Mumbai: Shares in the country’s biggest lender to the poor, SKS Microfinance, rose 5% in early trade Thursday after its founder-chairman said he was leaving the loss-making firm.
SKS shares rose to Rs 121.8 at the Bombay Stock Exchange (BSE) on hopes the firm would now be able to chart out a new growth strategy.
Vikram Akula, who set up the firm in 1997, announced his resignation on Wednesday night, hours after media reports that he was under pressure to quit due to differences of opinion on how to revive SKS’s fortunes.
Vikram Akula, erstwhile founder-chairman of India’s largest lender to the poor, SKS Microfinance. Photo: AFP
Earnings have been falling since October 2010 after the government of Andhra Pradesh, the hub of the microfinance industry, accused lenders of exploiting poor borrowers with high interest rates and harsh debt collection tactics.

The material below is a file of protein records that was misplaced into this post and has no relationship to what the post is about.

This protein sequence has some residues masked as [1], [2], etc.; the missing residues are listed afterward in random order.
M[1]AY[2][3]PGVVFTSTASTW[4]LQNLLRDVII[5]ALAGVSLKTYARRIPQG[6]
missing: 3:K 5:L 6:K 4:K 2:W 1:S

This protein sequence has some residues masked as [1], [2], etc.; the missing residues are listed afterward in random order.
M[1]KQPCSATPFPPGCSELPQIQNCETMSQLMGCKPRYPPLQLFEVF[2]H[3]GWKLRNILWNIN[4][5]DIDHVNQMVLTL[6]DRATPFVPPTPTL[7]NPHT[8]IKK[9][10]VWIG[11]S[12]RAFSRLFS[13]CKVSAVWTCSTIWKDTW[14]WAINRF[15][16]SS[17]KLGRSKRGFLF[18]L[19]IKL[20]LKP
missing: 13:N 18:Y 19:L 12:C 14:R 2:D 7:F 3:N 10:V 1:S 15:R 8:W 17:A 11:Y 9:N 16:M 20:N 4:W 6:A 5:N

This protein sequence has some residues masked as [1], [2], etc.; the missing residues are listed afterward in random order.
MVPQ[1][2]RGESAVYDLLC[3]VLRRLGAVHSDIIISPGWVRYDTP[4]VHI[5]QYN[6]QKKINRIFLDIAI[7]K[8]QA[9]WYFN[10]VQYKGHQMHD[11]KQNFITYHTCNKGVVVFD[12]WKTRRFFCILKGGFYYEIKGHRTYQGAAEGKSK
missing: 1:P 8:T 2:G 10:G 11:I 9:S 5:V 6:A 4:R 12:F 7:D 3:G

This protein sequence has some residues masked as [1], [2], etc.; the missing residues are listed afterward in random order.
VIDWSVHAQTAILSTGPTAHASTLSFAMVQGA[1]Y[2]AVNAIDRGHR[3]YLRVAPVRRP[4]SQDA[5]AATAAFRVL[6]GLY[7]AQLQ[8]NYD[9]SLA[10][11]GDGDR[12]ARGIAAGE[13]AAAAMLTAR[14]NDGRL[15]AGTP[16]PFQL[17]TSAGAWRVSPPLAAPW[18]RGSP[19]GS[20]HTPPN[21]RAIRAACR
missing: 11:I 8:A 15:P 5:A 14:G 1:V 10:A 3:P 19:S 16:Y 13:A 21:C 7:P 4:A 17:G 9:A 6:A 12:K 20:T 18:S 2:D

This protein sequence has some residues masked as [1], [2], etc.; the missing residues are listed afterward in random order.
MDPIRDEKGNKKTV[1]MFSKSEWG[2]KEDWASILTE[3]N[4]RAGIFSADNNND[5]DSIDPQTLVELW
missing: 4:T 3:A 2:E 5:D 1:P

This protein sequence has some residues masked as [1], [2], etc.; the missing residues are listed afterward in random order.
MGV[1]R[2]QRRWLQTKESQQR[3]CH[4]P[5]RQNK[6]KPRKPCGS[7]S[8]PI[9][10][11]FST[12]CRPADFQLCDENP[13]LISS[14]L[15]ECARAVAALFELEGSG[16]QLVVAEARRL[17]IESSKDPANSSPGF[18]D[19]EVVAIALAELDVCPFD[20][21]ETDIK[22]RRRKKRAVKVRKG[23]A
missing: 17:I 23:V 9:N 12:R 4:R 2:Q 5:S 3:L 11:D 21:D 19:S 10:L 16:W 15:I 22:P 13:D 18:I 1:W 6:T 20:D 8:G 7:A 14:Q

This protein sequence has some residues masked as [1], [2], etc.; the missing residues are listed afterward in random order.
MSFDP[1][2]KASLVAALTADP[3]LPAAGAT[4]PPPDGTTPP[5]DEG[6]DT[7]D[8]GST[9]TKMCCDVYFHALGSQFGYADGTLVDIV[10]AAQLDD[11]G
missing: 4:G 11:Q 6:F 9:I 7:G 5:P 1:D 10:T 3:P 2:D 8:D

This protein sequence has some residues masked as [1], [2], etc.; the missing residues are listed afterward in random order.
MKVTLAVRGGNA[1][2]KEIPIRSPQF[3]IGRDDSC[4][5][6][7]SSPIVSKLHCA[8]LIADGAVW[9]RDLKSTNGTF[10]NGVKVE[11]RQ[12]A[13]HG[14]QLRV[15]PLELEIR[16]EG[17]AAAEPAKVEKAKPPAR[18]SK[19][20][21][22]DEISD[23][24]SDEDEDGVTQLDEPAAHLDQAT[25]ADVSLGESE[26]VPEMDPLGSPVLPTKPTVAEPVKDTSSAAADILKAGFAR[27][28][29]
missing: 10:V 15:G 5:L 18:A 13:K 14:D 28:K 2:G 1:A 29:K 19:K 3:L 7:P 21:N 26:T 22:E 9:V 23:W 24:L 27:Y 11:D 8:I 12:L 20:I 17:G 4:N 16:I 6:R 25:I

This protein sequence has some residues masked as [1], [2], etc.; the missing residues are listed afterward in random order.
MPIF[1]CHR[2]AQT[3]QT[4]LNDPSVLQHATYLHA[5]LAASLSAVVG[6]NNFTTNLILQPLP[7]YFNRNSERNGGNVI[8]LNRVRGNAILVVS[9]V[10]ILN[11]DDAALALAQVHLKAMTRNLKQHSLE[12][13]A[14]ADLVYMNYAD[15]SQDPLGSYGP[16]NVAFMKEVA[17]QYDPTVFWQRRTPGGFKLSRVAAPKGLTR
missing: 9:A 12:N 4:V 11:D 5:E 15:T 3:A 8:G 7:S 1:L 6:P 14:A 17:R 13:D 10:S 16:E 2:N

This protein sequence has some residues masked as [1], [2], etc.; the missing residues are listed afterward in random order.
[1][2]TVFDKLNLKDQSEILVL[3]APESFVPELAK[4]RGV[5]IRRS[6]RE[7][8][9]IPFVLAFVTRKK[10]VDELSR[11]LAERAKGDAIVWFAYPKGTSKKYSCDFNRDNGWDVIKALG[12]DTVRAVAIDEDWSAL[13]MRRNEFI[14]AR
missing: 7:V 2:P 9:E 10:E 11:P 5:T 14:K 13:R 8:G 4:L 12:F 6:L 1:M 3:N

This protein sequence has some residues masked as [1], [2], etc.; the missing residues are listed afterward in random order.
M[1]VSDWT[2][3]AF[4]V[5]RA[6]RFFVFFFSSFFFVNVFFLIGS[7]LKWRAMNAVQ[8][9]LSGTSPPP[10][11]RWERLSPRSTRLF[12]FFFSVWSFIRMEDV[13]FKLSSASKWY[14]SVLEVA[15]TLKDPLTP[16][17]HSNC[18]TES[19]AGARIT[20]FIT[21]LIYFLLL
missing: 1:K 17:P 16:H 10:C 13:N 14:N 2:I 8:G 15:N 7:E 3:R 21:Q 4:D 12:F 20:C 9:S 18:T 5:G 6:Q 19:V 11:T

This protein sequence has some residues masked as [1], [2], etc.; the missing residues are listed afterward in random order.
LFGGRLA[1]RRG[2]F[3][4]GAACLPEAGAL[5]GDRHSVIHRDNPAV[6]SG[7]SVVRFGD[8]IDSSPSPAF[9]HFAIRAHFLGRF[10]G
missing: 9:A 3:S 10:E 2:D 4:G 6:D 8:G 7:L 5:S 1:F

SKS, based in the southern city of Hyderabad, said board member Puranam Hayagreeva Ravikumar would take over as the interim non-executive chairman.
Akula - considered the father of Indian microfinance - said he was confident that “the current leadership of SKS is well-equipped to take it into the next phase of evolution”.
The US citizen said he would remain committed to the microfinance sector at a policy level and would be involved in a mobile banking initiative, which he said would “create an improved platform” for low-cost lending.